Rotator cuff tears
Rotator cuff tears are a very common condition. Very few of these are acute traumatic tears. Most of them are chronic and in fact about 50% of people above 60 years of age would probably have a rotator cuff tear. By implication therefore, many of these do not need to be operated upon. Nevertheless, there are a number of symptoms that can be bothersome. Pain tends to be intractable and disturbs sleep. A small proportion of patients will respond to a steroid injection but if there is a physical spur in the area the relief tends to be short-lived. Weakness tends to be debilitating for overhead functions and face shaving or brushing one’s teeth. Finally, with repeated disuse, the shoulder can become stiff resulting in a frozen shoulder.
Figure 1. (a)While the rotator cuff is technically composed of 4 muscles, for all intents and purposes, the tears usually occur at the point of insertion of the supraspinatus tendon (arrowed). While this is fairly obvious on (b), small tears can be difficult to visualize without an MR arthrogram (Figure 4 below). In arthroscopic repairs (c), small stab incisions are made in the back of the shoulder (eye) while the repair is done through a stab on the side of the shoulder (tool).
The rotator cuff technically is a cuff of 4 muscles around the upper humerus (Figure 1). These 4, the supraspinatus, infraspinatus, teres minor and subscapularis each can move the shoulder independently but together pull the head of the humerus into its cup or glenoid. The supraspinatus is the most commonly torn tendon and responsible for most symptoms although the subscapularis does tear especially in the elderly. The crux of the problem lies in the subacromial space (Figure 2a). This tight space houses the supraspinatus tendon and makes it relatively ischemic (a state of reduced blood supply). As such it is prone to undergoing wear and tear. The acromion and the clavicle by becoming diseased can add to this blockage.
Figure 2. The main area of contention in rotator cuff disease is the subacromial space (a). Because muscles have to slide in and out of the space they undergo degeneration and can develop calcium deposits. With time this progresses to tear (seen here in a historic picture of an open repair, c). Sometimes the acromioclavicular joint develops arthritis and can become large and press on the supraspinatus muscle causing the same effect (d). Arthroscopically, these tears can now be repaired due to the development of specialized shoulder equipment that was not available in the last century (e).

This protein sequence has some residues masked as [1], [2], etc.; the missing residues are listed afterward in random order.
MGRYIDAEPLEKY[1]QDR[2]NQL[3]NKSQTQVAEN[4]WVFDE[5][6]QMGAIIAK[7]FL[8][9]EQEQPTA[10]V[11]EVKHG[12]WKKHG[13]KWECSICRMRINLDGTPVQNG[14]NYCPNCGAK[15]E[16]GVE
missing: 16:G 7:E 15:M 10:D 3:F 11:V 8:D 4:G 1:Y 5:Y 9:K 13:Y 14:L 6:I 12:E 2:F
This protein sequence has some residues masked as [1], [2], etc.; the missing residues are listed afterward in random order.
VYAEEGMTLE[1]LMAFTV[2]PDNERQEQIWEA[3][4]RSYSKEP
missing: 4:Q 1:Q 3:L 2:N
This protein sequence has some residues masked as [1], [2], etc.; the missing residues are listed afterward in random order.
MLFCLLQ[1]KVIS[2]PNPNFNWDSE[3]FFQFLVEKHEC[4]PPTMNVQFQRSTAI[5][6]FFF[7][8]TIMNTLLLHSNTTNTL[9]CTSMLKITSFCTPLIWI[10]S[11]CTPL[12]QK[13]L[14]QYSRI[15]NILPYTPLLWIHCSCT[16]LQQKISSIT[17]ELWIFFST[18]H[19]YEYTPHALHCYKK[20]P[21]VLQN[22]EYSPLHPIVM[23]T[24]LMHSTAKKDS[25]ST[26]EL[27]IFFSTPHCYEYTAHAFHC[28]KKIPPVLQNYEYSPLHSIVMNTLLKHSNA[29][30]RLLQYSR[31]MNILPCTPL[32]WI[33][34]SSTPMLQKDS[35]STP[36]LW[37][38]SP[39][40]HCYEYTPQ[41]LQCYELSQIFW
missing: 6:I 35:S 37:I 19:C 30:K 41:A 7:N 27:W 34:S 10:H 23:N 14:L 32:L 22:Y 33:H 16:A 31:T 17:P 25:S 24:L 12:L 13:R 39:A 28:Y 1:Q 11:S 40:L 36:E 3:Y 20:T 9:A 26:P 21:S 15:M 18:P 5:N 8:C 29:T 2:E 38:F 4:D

When clinically indicated, injections probable manage a large proportion of these cases. Oral pain killers tend to have limited value due to the physical spurs that are in the shoulder (Figure 3). Imaging with an xray can be very useful and should be mandatory to rule out tumors, etc. MRI arthrograms may be necessary to confirm tears although an ultrasound scan can be sufficient with the right skill on hand (Figure 4).
Figure 3. This shoulder xray (a) shows calcification in the supraspinatus tendon which was localized during arthroscopy of the shoulder using a needle in the acromioclavicular joint (b). The procedure revealed a hidden tear in the supraspinatus tendon (c) which communicated with the shoulder joint. In This case, there was a bony spur growing out of the acromion causing the problem (d). The spur was excised and the tear repaired (e). The pain disappeared immediately.
In the past, open surgeries done through a 3-4 cm incision were used. To this day they remain relevant for large tears with retraction (Figure 2c). The vast majority of small tears are however treated with arthroscopic repairs (Figure 1c). The procedure is relatively straightforward and apart from the initial discomfort, recovery is rapid with patients reaching full function in about three months.
Figure 4. Most patients with rotator cuff tears have normal xrays with the subtle change of sclerosis over the greater tuberosity (a,b). An MR arthogram may be necessary (c) where dye is injected into the joint confirming a tear if it leaks into the subacromial space (d). Arthroscopically this tear was of moderate size (e). A radio-frequency ablator is used to clean the edges (f) preparing the path for the awl (g). This in turn facilitates the passage of a suture anchor (h) to complete the repair (i). This entire process is performed through a 1 cm incision as opposed to open repairs through a 3 cm incision (Figure 2c).
Figure 5 (video). We present a useful little video that helps to explain a little bit more of what a rotator cuff repair is like. Do let us know what you think.
Figure 6 (video). A large supraspinatus tear successfully repaired by our resident senior surgeon.